Although we can imagine what goes on inside of the heads of people like Dick Fuld, Bernie Madoff’s mind is indeed a foreign country to us. What he allegedly did goes far beyond ordinary greed or dishonesty. We cannot imagine what it must have been like to carry on such a huge fraud, apparently for years, even while being investigated by the Securities and Exchange Commission. Was he a sociopath? Is this the unmetaphorical version of American Psycho we’re experiecing, a man who murders the savings of those who most trust him?
Jessica Pressler thinks that at the root of Madoff’s scams might be an overwhelming narcissism. In fact, she writes that even those alleged Hanukkah gifts Madoff tried to send to friends and relatives are evidence of his narcissism.
His gestures are ostensibly to help other people, but it’s really all about him and how he wants himself to be perceived. I was thinking of you. Here are some things to remember me by. But he’s not even thinking about them at all: He didn’t even consider the effect his actions would ultimately have on the charities, or that the bonuses and gifts will be seized, or that his family will ultimately be ruined. Even now, he’s still obsessed with getting people to like him. Witness this telling moment, observed by the Post‘s Andrea Peyser, generally not the greatest observer of human nuance, during Madoff’s court date yesterday:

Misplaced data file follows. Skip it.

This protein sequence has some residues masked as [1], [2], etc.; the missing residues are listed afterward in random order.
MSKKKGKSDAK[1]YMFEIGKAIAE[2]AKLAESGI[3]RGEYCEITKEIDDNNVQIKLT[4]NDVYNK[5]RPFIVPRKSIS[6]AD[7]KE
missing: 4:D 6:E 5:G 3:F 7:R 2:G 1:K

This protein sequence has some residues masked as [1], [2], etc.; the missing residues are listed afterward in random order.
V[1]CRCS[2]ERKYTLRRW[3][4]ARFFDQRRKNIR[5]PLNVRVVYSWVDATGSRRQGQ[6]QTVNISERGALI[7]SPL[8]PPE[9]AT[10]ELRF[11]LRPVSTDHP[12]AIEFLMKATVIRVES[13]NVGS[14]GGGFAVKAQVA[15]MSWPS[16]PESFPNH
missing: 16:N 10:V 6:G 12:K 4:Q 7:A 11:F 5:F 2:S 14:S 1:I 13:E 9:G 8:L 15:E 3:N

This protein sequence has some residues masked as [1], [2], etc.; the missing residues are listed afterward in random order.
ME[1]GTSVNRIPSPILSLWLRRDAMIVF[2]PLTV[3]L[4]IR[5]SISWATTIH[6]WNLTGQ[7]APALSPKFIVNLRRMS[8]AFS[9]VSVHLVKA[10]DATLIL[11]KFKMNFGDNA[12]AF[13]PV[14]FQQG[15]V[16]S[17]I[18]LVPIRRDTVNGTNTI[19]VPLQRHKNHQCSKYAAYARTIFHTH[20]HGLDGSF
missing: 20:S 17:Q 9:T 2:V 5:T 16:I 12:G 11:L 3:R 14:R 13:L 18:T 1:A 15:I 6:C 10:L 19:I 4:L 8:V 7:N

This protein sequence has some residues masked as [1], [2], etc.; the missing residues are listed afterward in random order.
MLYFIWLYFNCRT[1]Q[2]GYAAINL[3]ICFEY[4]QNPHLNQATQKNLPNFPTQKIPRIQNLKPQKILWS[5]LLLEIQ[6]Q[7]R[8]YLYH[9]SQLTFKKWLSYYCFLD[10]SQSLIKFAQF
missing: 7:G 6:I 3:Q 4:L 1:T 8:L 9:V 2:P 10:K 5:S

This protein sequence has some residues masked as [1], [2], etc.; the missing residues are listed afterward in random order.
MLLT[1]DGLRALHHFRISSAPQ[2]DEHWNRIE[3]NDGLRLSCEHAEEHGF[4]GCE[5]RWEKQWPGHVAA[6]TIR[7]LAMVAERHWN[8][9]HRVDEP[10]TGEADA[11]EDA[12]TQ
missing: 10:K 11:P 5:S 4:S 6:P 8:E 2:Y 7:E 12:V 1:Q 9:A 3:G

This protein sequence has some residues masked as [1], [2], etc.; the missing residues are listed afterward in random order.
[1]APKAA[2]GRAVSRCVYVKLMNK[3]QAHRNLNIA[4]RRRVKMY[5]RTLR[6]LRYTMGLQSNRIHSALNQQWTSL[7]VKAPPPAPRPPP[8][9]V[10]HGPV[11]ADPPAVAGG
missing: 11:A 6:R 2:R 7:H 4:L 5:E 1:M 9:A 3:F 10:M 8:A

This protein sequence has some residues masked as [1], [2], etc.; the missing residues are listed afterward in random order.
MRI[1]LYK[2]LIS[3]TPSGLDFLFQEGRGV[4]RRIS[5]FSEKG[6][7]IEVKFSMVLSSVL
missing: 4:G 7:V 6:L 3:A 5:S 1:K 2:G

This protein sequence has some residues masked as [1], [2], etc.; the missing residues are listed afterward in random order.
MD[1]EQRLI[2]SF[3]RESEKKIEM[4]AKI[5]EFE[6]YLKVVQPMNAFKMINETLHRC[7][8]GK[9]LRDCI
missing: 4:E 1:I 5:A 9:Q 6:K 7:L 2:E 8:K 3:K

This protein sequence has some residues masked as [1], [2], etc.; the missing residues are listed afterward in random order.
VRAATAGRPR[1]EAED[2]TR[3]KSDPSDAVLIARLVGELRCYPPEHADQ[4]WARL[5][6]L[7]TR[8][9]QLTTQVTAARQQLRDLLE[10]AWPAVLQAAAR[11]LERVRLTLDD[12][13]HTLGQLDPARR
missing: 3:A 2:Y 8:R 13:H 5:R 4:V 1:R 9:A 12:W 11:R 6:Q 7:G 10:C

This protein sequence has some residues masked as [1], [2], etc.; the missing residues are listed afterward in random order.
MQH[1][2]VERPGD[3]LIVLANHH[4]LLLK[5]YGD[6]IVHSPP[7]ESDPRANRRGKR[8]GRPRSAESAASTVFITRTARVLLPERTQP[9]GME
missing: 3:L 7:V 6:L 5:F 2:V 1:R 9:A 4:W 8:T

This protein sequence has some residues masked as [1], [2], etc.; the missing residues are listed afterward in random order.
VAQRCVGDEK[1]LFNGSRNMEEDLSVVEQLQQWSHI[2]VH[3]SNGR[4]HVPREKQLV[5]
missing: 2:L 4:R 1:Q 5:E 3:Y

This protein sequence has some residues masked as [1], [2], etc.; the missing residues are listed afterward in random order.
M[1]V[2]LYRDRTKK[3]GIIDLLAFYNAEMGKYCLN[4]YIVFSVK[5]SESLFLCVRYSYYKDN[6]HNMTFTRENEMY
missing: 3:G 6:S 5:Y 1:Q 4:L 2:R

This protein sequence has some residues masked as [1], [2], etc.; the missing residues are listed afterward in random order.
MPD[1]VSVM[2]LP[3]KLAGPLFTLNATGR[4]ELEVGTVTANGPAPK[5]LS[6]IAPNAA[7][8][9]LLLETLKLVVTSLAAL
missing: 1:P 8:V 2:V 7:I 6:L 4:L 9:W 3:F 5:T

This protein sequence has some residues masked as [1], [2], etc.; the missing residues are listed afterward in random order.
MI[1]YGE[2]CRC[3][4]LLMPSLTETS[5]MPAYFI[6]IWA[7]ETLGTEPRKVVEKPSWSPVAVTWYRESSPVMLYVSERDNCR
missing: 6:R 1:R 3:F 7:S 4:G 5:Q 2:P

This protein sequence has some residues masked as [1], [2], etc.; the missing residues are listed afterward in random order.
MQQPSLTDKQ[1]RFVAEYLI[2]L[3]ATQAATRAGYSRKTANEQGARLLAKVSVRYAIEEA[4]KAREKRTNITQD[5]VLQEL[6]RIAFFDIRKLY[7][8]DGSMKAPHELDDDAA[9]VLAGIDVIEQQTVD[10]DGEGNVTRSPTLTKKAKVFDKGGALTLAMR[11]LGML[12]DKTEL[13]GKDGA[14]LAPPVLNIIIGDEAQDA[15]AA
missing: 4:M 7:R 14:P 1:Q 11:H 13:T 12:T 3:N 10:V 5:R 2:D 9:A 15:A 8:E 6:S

“He skulked into the courtroom looking grim. He looked around the room, seeking a friendly face, and ultimately gave a small smile to a woman in attendance. She frowned and looked away.”
Could this be the key to understanding Madoff? Could he just be a guy who wanted to be liked so much that he couldn’t admit to ever losing investor money on bad trades?
NOW WATCH: Money & Markets videos
Business Insider Emails & Alerts
Site highlights each day to your inbox.